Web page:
Transpecos is the impressive début feature from writer/director Greg Kwedar and co-writer Clint Bentley. The atmospheric indie, set on a remote outpost in the sweltering Texas desert, follows three border patrol agents during the deadly aftermath of a seemingly typical vehicle stop. The lead characters are prime examples of movie archetypes at their best in that they feel immediately familiar yet never cliché. Clifton Collins Jr. plays the senior agent Hobbs, who possesses all the swagger, coarseness, and unflappability we expect in a big-screen law enforcement officer. Johnny Simmons plays the opposite prototype Davis, a rookie agent who doesn’t know when to keep his mouth shut. Gabriel Luna embodies the picture’s heart and soul. He plays Flores, the only agent of Hispanic heritage, who is sometimes aligned and sometimes at odds with each of his partners. Kwedar and Bentley spend just the right amount of time setting these guys up before anything out of the ordinary goes down, so by the time the action kicks into high gear (and it kicks in fast) we have a clear understanding of each man.
The personal, low-pay-grade perspective of Transpecos distinguishes it from the many recent films dealing with criminal activity around the porous border between Mexico and the United States. This movie is much more a character study and an exploration of a place (the vast Texas desert) than a political screed. The ways that the simple central conflict illuminate the nuanced moral differences among the three leads is far more thought provoking than the heavy-handed statements found in studio pictures like the Oscar winning Traffic (2001), Oliver Stone’s Savages (2012), and even the previous year’s compelling but overwrought Siccario. The dialogue crackles with authenticity, and the simple but life-threatening dilemma these three men face swiftly places us in their shoes, wondering what we would do if put in the same situation.
The probing quality of the photography both heightens and hinders experience of Transpecos. Cinematographer Jeffrey Waldron captures the dry desert heat and envelops us into the environment these agents inhabit. Every time Kwedar and editor Alan Canant cut to a shimmering wide shot we’re reminded of the seemingly unlimited remoteness of the Mexican boarder. These expansive vistas also brilliantly capture the passage of time, as one long, slow, ordinary day transforms into an intense, nail-biter of a night. But Transpecos also bears the calling card of too many first-time filmmakers in that most of its shots are tight close-ups that dodge frenetically around, when wider, locked-down coverage would be more powerful. The majority of the picture is comprised of rapidly cut, handheld, long lens camerawork that intentionally shakes and whips from one focal point to another. Fortunately, each actor knows exactly how to capitalize on this type of shooting; making his most nuanced physical choices precisely when the camera lands on his face. Yet the awareness (both the actors’ and ours) of the camera keeps us from completely entering the world of these border agents to the extent that could have been possible given the talent on display here.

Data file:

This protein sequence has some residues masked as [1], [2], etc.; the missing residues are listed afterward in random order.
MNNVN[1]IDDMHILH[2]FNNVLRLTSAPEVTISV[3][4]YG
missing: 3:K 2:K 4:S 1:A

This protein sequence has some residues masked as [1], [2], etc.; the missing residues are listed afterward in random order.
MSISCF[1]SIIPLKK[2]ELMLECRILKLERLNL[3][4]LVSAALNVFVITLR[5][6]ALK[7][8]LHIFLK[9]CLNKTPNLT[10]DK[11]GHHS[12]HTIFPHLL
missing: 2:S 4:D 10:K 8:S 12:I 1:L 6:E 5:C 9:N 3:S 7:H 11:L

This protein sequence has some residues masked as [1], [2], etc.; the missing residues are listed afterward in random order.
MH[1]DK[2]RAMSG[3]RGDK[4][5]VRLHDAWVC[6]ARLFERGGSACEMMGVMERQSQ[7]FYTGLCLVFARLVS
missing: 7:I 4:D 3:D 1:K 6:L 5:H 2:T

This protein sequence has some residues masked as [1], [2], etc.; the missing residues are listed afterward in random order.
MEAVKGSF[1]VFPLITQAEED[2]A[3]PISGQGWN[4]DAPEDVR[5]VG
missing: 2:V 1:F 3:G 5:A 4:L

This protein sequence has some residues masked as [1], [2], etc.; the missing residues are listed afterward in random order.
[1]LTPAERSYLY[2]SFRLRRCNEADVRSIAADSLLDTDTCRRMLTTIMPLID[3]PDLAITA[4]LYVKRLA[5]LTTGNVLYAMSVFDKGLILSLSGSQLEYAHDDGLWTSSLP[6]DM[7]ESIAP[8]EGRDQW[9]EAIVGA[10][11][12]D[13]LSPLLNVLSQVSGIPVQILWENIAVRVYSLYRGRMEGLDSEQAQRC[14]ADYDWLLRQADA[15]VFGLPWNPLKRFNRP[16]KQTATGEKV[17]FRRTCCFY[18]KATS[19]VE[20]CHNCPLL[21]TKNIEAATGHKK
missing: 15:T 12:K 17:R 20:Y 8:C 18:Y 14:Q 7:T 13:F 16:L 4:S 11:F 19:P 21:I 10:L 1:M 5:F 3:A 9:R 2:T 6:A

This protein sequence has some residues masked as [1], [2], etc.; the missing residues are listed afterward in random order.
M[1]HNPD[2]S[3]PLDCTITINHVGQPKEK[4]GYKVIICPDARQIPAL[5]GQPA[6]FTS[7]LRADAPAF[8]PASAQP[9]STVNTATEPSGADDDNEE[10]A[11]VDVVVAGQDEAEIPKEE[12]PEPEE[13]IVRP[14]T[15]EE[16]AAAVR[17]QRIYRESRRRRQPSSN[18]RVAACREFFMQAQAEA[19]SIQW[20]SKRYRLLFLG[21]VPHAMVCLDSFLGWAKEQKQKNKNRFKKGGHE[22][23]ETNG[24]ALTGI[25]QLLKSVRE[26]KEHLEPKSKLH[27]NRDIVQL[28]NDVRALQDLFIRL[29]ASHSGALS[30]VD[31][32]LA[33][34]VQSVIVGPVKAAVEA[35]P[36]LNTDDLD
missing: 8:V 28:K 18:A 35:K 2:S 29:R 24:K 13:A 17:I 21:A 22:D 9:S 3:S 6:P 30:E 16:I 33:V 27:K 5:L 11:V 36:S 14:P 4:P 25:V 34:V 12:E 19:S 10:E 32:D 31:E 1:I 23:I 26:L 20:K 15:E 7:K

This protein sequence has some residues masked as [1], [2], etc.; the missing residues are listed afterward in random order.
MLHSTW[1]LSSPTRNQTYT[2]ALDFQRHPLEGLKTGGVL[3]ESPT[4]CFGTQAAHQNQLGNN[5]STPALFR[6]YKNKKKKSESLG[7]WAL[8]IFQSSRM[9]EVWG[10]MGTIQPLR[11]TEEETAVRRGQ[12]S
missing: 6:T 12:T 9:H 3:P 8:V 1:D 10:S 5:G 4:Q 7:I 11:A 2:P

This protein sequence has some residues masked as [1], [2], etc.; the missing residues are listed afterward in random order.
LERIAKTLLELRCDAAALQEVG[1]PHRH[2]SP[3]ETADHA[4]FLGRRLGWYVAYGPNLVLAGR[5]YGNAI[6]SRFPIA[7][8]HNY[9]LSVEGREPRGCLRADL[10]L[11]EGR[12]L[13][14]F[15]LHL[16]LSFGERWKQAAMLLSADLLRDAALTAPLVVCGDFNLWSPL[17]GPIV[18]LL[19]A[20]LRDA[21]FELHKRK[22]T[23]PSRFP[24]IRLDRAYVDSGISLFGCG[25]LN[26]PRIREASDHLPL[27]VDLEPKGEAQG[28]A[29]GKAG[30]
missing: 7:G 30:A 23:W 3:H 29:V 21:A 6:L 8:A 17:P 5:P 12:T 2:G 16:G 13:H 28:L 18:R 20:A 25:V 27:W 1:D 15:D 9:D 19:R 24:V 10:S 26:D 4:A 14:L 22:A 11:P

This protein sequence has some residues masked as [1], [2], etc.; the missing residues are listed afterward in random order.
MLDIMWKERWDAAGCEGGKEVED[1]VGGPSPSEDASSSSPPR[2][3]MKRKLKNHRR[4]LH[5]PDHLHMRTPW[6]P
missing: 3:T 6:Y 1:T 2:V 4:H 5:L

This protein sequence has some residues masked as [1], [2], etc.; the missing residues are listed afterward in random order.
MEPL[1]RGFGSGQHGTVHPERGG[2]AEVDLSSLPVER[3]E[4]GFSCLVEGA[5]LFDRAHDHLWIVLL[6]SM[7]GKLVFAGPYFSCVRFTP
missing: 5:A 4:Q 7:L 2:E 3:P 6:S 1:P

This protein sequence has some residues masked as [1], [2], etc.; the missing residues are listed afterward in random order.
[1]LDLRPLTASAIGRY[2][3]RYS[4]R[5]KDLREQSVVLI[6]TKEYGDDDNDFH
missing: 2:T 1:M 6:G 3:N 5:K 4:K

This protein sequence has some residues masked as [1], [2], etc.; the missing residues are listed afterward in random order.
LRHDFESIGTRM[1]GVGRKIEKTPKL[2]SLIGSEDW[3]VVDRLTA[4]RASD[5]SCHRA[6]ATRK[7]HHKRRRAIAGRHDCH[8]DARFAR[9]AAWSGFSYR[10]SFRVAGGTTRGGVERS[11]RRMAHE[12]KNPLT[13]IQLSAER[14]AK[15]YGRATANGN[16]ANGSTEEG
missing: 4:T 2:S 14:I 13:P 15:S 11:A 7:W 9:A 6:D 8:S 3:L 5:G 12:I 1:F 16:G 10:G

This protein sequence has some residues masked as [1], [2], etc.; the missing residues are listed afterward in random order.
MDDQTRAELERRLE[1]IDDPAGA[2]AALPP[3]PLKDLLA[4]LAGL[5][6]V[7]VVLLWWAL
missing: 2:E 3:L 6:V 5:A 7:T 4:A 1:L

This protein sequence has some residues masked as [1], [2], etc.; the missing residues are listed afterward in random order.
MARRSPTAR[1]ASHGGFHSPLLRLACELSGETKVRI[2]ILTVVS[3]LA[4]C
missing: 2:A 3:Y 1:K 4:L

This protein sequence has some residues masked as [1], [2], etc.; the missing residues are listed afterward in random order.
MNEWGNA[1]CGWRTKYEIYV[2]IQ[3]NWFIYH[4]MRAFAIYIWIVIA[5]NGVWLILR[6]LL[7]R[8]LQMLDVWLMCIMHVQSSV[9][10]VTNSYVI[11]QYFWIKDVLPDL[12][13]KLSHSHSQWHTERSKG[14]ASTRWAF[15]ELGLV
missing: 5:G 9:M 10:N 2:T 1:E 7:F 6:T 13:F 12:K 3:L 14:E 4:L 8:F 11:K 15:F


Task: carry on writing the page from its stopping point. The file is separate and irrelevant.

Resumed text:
The use of hyperactive camera work to add visceral intensity to a cinematic narrative usually comes off as the visual equivalent of actors “chewing the scenery.” And just as the best movie stars discover that less is more as they get older, great movie directors usually figure out that waving the camera around is unnecessary when a script is already as taut, tense, and exciting as this one. Whether Kwedar outgrows this practice or makes it part of his signature, he is clearly a filmmaker with an exciting future. Transpecos is a riveting, intelligent thriller that should be a breakout for its director and its three distinctive stars.